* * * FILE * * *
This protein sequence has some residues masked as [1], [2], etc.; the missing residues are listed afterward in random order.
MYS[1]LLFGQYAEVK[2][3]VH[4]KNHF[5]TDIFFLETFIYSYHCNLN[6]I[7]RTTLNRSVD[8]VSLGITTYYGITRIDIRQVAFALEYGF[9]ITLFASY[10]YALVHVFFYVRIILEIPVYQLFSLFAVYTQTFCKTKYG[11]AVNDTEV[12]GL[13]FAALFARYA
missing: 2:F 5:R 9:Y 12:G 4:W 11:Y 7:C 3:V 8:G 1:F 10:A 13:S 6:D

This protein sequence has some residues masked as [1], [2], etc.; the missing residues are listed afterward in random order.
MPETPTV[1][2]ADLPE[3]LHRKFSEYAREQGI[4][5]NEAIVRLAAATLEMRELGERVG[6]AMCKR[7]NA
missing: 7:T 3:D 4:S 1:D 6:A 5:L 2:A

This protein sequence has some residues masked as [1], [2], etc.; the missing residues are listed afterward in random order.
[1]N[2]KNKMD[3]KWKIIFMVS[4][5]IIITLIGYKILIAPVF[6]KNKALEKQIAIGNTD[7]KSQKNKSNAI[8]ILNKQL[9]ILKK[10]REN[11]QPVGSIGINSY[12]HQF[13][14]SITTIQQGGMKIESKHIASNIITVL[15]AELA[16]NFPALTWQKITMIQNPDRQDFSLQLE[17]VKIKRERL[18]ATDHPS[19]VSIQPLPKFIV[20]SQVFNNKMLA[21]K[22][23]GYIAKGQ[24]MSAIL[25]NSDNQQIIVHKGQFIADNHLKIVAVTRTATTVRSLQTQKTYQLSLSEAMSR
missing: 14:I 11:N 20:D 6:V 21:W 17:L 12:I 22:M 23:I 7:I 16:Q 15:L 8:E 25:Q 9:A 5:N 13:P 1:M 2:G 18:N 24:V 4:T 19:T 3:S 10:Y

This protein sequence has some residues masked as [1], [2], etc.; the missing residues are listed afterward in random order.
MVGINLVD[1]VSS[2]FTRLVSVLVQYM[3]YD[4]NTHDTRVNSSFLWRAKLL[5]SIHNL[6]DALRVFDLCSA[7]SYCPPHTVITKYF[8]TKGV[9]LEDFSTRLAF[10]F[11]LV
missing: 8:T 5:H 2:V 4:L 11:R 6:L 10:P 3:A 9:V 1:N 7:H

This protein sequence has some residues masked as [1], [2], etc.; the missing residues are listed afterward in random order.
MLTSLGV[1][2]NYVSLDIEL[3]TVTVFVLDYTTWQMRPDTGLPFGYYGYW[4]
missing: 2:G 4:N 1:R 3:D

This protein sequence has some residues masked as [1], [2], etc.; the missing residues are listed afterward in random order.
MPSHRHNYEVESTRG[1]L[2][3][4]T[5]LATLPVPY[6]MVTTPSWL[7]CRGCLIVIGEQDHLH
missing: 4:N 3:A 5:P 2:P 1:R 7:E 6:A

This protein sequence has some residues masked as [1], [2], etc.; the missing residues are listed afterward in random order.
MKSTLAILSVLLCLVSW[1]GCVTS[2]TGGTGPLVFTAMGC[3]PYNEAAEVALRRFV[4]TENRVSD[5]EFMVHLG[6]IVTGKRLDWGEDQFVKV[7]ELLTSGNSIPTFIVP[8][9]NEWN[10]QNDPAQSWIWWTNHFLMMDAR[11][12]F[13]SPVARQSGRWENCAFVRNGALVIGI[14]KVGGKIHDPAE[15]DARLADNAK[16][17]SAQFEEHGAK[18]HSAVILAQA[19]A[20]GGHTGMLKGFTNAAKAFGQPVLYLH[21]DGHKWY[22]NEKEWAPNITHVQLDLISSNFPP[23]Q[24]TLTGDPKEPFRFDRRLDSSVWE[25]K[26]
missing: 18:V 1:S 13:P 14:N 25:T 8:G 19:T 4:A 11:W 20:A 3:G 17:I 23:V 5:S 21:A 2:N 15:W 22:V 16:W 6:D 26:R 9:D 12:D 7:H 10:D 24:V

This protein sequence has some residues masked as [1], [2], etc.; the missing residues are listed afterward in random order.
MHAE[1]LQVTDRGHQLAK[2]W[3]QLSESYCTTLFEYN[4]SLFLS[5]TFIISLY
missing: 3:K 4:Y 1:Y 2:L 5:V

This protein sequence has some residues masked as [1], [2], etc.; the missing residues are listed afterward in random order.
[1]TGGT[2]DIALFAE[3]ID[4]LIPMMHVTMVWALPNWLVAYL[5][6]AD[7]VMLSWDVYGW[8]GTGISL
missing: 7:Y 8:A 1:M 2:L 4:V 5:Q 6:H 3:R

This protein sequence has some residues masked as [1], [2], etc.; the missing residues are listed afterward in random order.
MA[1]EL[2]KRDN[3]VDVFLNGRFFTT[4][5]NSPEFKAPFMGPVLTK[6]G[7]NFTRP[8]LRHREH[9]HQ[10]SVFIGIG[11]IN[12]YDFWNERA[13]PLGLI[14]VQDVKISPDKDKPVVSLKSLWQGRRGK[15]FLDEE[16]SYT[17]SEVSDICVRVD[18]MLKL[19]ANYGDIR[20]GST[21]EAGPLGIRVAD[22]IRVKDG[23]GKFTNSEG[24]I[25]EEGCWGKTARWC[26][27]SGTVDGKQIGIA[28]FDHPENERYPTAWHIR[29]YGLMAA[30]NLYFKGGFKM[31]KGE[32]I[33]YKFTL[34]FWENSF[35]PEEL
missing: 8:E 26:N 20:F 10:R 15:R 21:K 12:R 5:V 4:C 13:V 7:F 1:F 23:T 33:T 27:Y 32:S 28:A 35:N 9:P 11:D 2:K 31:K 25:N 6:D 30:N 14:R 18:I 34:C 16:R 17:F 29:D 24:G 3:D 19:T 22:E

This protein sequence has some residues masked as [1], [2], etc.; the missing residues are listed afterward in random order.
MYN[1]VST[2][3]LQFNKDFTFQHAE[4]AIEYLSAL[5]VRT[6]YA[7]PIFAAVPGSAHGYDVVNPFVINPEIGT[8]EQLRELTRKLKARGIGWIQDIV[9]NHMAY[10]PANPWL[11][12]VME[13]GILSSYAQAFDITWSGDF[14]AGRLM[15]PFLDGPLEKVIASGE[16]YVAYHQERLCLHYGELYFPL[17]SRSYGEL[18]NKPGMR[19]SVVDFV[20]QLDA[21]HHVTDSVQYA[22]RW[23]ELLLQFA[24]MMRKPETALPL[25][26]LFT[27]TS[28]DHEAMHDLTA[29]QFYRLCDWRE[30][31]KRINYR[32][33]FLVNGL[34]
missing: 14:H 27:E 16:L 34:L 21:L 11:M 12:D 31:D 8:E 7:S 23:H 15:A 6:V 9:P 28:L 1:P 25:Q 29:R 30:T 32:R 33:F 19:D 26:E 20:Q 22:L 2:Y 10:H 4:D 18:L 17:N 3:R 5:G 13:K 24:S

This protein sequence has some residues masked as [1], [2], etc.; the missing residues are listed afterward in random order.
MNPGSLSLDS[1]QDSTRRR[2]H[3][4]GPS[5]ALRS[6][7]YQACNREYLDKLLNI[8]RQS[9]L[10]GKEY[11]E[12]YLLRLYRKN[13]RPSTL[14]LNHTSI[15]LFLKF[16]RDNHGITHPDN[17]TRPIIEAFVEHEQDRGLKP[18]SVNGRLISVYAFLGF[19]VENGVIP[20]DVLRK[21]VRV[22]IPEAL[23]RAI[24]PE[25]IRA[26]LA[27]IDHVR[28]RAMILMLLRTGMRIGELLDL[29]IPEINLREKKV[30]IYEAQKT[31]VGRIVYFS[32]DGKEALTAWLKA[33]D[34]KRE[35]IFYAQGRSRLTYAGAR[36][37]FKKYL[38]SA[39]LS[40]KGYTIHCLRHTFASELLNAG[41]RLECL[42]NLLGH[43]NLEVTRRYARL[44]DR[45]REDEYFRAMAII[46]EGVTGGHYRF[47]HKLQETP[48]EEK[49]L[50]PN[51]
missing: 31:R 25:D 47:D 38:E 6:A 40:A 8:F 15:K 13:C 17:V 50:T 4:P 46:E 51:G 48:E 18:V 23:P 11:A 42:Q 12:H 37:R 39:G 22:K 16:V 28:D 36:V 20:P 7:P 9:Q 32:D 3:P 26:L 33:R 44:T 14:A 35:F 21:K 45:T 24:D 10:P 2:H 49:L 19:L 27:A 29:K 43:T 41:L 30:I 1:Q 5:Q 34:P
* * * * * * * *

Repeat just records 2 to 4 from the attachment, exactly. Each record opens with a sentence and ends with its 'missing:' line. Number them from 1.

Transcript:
This protein sequence has some residues masked as [1], [2], etc.; the missing residues are listed afterward in random order.
MPETPTV[1][2]ADLPE[3]LHRKFSEYAREQGI[4][5]NEAIVRLAAATLEMRELGERVG[6]AMCKR[7]NA
missing: 7:T 3:D 4:S 1:D 6:A 5:L 2:A

This protein sequence has some residues masked as [1], [2], etc.; the missing residues are listed afterward in random order.
[1]N[2]KNKMD[3]KWKIIFMVS[4][5]IIITLIGYKILIAPVF[6]KNKALEKQIAIGNTD[7]KSQKNKSNAI[8]ILNKQL[9]ILKK[10]REN[11]QPVGSIGINSY[12]HQF[13][14]SITTIQQGGMKIESKHIASNIITVL[15]AELA[16]NFPALTWQKITMIQNPDRQDFSLQLE[17]VKIKRERL[18]ATDHPS[19]VSIQPLPKFIV[20]SQVFNNKMLA[21]K[22][23]GYIAKGQ[24]MSAIL[25]NSDNQQIIVHKGQFIADNHLKIVAVTRTATTVRSLQTQKTYQLSLSEAMSR
missing: 14:I 11:N 20:D 6:V 21:W 17:L 12:I 22:M 23:I 7:I 16:Q 15:L 8:E 25:Q 9:A 5:N 13:P 1:M 2:G 18:N 24:V 4:T 19:T 3:S 10:Y

This protein sequence has some residues masked as [1], [2], etc.; the missing residues are listed afterward in random order.
MVGINLVD[1]VSS[2]FTRLVSVLVQYM[3]YD[4]NTHDTRVNSSFLWRAKLL[5]SIHNL[6]DALRVFDLCSA[7]SYCPPHTVITKYF[8]TKGV[9]LEDFSTRLAF[10]F[11]LV
missing: 8:T 5:H 2:V 4:L 11:R 6:L 10:P 3:A 9:V 1:N 7:H